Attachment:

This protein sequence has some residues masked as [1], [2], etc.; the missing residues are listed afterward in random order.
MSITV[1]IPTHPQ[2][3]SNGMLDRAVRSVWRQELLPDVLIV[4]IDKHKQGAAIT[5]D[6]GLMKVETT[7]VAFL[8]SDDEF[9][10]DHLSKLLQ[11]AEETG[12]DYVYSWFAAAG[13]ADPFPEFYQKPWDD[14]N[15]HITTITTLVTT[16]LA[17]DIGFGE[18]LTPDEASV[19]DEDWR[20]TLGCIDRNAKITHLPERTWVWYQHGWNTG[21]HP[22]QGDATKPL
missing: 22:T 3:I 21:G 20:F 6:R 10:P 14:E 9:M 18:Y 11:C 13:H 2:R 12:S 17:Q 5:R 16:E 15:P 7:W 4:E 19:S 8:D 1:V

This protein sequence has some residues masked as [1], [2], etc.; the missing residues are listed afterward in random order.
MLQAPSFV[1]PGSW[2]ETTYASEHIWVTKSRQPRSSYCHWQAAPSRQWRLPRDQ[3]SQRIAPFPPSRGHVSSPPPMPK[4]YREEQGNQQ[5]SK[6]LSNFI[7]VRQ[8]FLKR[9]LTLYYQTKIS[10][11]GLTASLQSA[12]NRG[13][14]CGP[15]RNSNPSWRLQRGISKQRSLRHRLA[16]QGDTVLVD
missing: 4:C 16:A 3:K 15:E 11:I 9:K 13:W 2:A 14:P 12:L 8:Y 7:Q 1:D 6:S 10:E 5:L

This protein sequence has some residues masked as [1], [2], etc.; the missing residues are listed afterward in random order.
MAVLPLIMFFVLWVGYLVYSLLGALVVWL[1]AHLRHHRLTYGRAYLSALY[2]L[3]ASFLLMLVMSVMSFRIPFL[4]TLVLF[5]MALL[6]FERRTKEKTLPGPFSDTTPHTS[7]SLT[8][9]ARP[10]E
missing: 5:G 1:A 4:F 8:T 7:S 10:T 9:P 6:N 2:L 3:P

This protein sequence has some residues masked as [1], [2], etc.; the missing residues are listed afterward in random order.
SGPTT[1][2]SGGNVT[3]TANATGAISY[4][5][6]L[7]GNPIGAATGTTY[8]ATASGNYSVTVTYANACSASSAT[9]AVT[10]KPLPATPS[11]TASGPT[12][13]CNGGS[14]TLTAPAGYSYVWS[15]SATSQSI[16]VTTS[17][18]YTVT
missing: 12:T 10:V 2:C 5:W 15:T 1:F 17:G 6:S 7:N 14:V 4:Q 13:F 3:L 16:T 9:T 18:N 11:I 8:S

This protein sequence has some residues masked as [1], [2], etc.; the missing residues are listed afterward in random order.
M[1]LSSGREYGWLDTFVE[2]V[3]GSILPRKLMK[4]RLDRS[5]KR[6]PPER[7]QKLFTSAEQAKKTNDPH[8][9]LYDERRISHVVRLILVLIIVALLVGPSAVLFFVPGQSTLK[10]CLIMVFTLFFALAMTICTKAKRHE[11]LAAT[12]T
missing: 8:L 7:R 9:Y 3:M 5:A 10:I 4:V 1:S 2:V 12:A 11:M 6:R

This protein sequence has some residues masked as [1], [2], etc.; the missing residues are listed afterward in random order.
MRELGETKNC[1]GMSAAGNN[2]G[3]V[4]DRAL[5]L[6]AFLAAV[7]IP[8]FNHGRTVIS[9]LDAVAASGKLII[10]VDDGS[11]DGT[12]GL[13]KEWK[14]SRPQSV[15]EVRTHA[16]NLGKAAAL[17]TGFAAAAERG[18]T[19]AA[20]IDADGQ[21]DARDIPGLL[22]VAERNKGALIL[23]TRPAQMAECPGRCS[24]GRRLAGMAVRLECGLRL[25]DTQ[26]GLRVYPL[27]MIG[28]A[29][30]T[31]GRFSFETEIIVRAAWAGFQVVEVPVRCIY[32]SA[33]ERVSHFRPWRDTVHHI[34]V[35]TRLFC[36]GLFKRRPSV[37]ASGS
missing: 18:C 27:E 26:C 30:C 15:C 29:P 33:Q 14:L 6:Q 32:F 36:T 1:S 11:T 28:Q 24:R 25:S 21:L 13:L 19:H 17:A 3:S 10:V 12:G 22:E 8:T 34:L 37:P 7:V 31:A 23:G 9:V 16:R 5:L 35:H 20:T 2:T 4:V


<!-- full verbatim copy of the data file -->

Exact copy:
This protein sequence has some residues masked as [1], [2], etc.; the missing residues are listed afterward in random order.
MSITV[1]IPTHPQ[2][3]SNGMLDRAVRSVWRQELLPDVLIV[4]IDKHKQGAAIT[5]D[6]GLMKVETT[7]VAFL[8]SDDEF[9][10]DHLSKLLQ[11]AEETG[12]DYVYSWFAAAG[13]ADPFPEFYQKPWDD[14]N[15]HITTITTLVTT[16]LA[17]DIGFGE[18]LTPDEASV[19]DEDWR[20]TLGCIDRNAKITHLPERTWVWYQHGWNTG[21]HP[22]QGDATKPL
missing: 22:T 3:I 21:G 20:F 6:R 10:P 14:E 9:M 18:Y 11:C 13:H 2:R 12:S 17:Q 5:R 16:E 15:P 7:W 4:E 19:S 8:D 1:V

This protein sequence has some residues masked as [1], [2], etc.; the missing residues are listed afterward in random order.
MLQAPSFV[1]PGSW[2]ETTYASEHIWVTKSRQPRSSYCHWQAAPSRQWRLPRDQ[3]SQRIAPFPPSRGHVSSPPPMPK[4]YREEQGNQQ[5]SK[6]LSNFI[7]VRQ[8]FLKR[9]LTLYYQTKIS[10][11]GLTASLQSA[12]NRG[13][14]CGP[15]RNSNPSWRLQRGISKQRSLRHRLA[16]QGDTVLVD
missing: 4:C 16:A 3:K 15:E 11:I 9:K 13:W 2:A 14:P 12:L 8:Y 7:Q 1:D 6:S 10:E 5:L

This protein sequence has some residues masked as [1], [2], etc.; the missing residues are listed afterward in random order.
MAVLPLIMFFVLWVGYLVYSLLGALVVWL[1]AHLRHHRLTYGRAYLSALY[2]L[3]ASFLLMLVMSVMSFRIPFL[4]TLVLF[5]MALL[6]FERRTKEKTLPGPFSDTTPHTS[7]SLT[8][9]ARP[10]E
missing: 5:G 1:A 4:F 8:T 7:S 10:T 9:P 6:N 2:L 3:P

This protein sequence has some residues masked as [1], [2], etc.; the missing residues are listed afterward in random order.
SGPTT[1][2]SGGNVT[3]TANATGAISY[4][5][6]L[7]GNPIGAATGTTY[8]ATASGNYSVTVTYANACSASSAT[9]AVT[10]KPLPATPS[11]TASGPT[12][13]CNGGS[14]TLTAPAGYSYVWS[15]SATSQSI[16]VTTS[17][18]YTVT
missing: 12:T 10:V 2:C 5:W 15:T 1:F 17:G 6:S 7:N 14:V 4:Q 13:F 3:L 16:T 9:T 18:N 11:I 8:S

This protein sequence has some residues masked as [1], [2], etc.; the missing residues are listed afterward in random order.
M[1]LSSGREYGWLDTFVE[2]V[3]GSILPRKLMK[4]RLDRS[5]KR[6]PPER[7]QKLFTSAEQAKKTNDPH[8][9]LYDERRISHVVRLILVLIIVALLVGPSAVLFFVPGQSTLK[10]CLIMVFTLFFALAMTICTKAKRHE[11]LAAT[12]T
missing: 8:L 7:R 9:Y 3:M 5:A 10:I 4:V 1:S 2:V 12:A 11:M 6:R

This protein sequence has some residues masked as [1], [2], etc.; the missing residues are listed afterward in random order.
MRELGETKNC[1]GMSAAGNN[2]G[3]V[4]DRAL[5]L[6]AFLAAV[7]IP[8]FNHGRTVIS[9]LDAVAASGKLII[10]VDDGS[11]DGT[12]GL[13]KEWK[14]SRPQSV[15]EVRTHA[16]NLGKAAAL[17]TGFAAAAERG[18]T[19]AA[20]IDADGQ[21]DARDIPGLL[22]VAERNKGALIL[23]TRPAQMAECPGRCS[24]GRRLAGMAVRLECGLRL[25]DTQ[26]GLRVYPL[27]MIG[28]A[29][30]T[31]GRFSFETEIIVRAAWAGFQVVEVPVRCIY[32]SA[33]ERVSHFRPWRDTVHHI[34]V[35]TRLFC[36]GLFKRRPSV[37]ASGS
missing: 18:C 27:E 26:C 30:C 15:C 29:P 33:Q 14:L 6:Q 32:F 36:T 1:S 11:T 28:Q 24:R 25:S 21:L 13:L 19:H 17:A 3:S 10:V 12:G 22:E 8:T 34:L 37:P 7:V 31:A 23:G 9:V 16:R 5:L 35:H 20:T 2:T 4:V